Writing: Getting Started
1. What's the Problem?
A lot of students have terrible problems just getting started on written work. Perhaps they have their eyes on the empty page in front of them, and their minds on the finished product - a highly-organised, grammatically-correct piece of work. The gap between the empty page and the finished product is too great - they don't know where to begin. Let's set about solving this problem.
2. Something is Better than Nothing
Let's forget about academic writing for a moment. Suppose we just want to write about 'An Interesting Journey', or 'My Eccentric Uncle', or 'A Day at the Beach' - you know, the kind of things any schoolteacher might set for homework!
Don't spend hours sucking your pen - that doesn't help! Just start. Don't think too much about it, just say something. Your first sentence might be, 'I really enjoyed my high school trip to Kyoto', or, 'My uncle is really weird!', or, 'The last time I went to the seaside it rained'. It doesn't matter what you write, just so long as you write something.
Now look at what you've written and ask yourself what you'd like to say next. Perhaps, if you're writing about your trip to Kyoto, you'd like to give a reason why you enjoyed it so much ('The best thing about it was that I had a seat next to a girl I had often seen and admired, but never had a chance to talk to...'). Or if you're writing about your eccentric uncle you could give an example of his strange ways ('When his wife died, he went to her funeral in the morning and bought himself a pet dog in the afternoon...'). Or if you're writing about a rainy day at the beach you could describe your feelings about it ('I didn't mind; I had a really nice time just sitting in a coffee shop for about three hours reading Sophie's World...').
If you carry on like this you will soon have written two or three pages. Stop from time to time to ask yourself what you want to focus on next, so that you don't say too much about the girl and not enough about the trip, or too much about the dog and not enough about your uncle, or too much about the coffee shop and not enough about the beach; but don't spend too much time thinking about it. Just write as if you were speaking, telling it to a friend. The result may not be the greatest piece of prose ever produced, but it will be something, and something is better than nothing.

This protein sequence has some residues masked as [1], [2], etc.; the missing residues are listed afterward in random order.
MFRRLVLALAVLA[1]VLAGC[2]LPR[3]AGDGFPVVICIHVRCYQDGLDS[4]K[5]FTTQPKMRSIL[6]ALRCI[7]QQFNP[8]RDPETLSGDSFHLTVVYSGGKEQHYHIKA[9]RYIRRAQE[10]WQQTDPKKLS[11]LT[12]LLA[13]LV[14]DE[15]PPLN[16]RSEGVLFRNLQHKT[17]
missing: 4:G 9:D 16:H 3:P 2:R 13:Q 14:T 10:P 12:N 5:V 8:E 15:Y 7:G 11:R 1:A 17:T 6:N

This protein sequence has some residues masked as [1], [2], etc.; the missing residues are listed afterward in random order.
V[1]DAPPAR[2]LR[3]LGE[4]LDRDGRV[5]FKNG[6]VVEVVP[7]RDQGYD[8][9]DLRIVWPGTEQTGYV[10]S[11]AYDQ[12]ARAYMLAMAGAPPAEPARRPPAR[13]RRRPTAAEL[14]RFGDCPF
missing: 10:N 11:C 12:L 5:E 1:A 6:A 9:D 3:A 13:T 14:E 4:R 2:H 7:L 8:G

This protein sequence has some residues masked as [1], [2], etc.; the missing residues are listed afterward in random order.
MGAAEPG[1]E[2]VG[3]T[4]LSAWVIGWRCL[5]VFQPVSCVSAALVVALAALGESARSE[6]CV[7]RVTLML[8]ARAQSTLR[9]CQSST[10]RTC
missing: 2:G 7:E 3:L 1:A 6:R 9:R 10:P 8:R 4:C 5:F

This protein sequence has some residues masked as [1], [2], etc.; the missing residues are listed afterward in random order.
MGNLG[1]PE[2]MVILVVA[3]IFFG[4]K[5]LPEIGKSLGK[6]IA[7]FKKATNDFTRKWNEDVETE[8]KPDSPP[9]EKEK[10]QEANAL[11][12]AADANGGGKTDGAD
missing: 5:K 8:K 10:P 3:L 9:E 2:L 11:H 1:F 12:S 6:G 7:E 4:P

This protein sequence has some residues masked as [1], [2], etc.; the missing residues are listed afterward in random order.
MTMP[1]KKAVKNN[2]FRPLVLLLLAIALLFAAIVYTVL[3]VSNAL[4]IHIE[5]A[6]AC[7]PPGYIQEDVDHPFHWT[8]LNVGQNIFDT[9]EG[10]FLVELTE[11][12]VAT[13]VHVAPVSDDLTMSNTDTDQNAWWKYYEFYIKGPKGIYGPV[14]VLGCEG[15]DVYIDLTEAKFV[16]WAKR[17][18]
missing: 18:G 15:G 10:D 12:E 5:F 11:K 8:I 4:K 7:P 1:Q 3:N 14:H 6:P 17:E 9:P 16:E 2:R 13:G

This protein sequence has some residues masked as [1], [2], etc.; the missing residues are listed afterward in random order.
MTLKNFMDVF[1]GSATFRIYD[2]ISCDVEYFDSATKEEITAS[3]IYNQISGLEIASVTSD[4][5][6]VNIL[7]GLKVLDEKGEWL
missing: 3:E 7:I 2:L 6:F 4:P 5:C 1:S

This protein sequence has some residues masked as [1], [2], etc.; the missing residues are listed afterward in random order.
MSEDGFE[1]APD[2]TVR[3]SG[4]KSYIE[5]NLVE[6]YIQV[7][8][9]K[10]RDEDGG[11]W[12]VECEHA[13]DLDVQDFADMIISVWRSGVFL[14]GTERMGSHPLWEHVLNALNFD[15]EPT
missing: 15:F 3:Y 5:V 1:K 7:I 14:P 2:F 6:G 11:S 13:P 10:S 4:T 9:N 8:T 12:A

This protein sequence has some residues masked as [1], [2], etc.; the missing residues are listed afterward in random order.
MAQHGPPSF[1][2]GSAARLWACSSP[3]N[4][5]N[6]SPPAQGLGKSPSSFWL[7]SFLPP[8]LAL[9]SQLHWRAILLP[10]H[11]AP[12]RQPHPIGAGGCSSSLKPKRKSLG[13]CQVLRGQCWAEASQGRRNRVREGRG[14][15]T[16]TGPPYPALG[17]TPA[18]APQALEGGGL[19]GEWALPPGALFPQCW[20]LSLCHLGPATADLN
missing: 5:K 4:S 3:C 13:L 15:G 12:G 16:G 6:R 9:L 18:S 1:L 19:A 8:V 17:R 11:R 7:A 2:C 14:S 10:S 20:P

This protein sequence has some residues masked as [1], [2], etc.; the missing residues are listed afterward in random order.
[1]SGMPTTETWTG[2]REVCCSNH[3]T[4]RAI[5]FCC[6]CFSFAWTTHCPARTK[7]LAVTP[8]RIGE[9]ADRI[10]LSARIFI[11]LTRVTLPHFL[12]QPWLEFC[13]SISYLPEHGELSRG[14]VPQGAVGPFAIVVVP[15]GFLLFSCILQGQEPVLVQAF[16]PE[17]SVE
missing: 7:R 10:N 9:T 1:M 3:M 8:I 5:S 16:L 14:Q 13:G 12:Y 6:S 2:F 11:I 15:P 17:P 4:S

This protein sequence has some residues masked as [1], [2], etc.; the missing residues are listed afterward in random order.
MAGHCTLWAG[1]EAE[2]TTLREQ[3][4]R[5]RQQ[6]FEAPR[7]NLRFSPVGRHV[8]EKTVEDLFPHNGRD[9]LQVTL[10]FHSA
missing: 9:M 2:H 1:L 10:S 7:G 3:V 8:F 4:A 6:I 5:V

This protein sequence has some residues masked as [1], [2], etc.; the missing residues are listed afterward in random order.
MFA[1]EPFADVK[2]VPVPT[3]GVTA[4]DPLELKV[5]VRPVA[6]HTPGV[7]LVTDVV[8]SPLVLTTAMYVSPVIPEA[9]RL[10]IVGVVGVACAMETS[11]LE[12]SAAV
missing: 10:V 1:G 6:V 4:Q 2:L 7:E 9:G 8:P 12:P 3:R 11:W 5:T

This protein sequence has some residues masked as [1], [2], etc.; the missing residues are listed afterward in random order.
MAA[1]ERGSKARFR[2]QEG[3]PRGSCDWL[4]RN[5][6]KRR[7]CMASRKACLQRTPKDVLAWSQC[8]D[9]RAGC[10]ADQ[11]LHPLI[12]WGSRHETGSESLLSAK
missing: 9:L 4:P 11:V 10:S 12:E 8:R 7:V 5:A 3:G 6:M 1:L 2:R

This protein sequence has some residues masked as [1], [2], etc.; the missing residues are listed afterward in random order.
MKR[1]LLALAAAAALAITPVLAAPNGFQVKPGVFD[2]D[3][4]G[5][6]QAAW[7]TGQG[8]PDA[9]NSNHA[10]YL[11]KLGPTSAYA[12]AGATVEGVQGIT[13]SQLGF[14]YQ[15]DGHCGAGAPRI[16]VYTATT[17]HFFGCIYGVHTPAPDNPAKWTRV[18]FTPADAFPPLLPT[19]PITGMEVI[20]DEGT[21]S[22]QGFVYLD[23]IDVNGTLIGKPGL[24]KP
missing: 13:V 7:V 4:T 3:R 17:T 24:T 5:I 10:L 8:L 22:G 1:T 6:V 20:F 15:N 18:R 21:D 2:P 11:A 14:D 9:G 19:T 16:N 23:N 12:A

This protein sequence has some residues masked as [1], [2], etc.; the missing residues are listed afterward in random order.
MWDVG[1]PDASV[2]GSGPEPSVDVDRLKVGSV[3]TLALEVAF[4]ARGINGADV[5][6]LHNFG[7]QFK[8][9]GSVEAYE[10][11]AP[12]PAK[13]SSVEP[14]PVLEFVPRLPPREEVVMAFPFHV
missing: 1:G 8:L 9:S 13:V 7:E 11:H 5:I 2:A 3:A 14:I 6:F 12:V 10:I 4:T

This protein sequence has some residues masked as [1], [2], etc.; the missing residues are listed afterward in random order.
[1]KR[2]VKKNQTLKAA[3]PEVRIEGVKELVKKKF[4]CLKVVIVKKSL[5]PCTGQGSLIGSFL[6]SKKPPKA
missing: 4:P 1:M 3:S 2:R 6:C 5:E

3. Mistakes? So What!
Of course, if you are writing in English there will be some mistakes in your work. Don't worry about those! Students sometimes hesitate for ten minutes, wondering whether to put 'a' or 'the', and they still get it wrong! After you finish, read through your work and check for mistakes, but don't spend a long time hesitating while you are writing.
4. Don't try to be clever
There is nothing worse than trying to read a piece of writing that is full of difficult language that the student doesn't really know how to use properly. Keep your work clear and simple. If you can't think of the English word, change the sentence and say things in an easier way. If you can't remember the word 'cousin', just say 'my uncle's daughter'. If you don't know how to say 'air raid shelter', call it 'a place where people went to be safe when enemy aeroplanes were attacking'. Don't bother searching in the dictionary for 'polytheist' - just say 'someone who believes in many gods'.
5. Practise Regularly
Of course the students who do half an hour's writing in English several times a week will be better writers than those who do not. Try keeping a diary, or writing lesson reviews in English. Or else start writing letters or e-mails, poems, shopping lists - anything! It doesn't matter what it is, so long as it's in English.
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